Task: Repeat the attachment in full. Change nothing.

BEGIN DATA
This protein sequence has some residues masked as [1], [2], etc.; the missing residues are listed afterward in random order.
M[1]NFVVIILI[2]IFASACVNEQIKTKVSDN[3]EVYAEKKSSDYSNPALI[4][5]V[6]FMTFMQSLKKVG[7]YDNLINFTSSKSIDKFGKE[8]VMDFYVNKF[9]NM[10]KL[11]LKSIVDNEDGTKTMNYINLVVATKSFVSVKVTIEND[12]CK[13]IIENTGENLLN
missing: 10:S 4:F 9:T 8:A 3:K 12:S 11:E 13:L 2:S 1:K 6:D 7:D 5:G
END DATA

This protein sequence has some residues masked as [1], [2], etc.; the missing residues are listed afterward in random order.
M[1]NFVVIILI[2]IFASACVNEQIKTKVSDN[3]EVYAEKKSSDYSNPALI[4][5]V[6]FMTFMQSLKKVG[7]YDNLINFTSSKSIDKFGKE[8]VMDFYVNKF[9]NM[10]KL[11]LKSIVDNEDGTKTMNYINLVVATKSFVSVKVTIEND[12]CK[13]IIENTGENLLN
missing: 10:S 4:F 9:T 8:A 3:K 12:S 11:E 13:L 2:S 1:K 6:D 7:D 5:G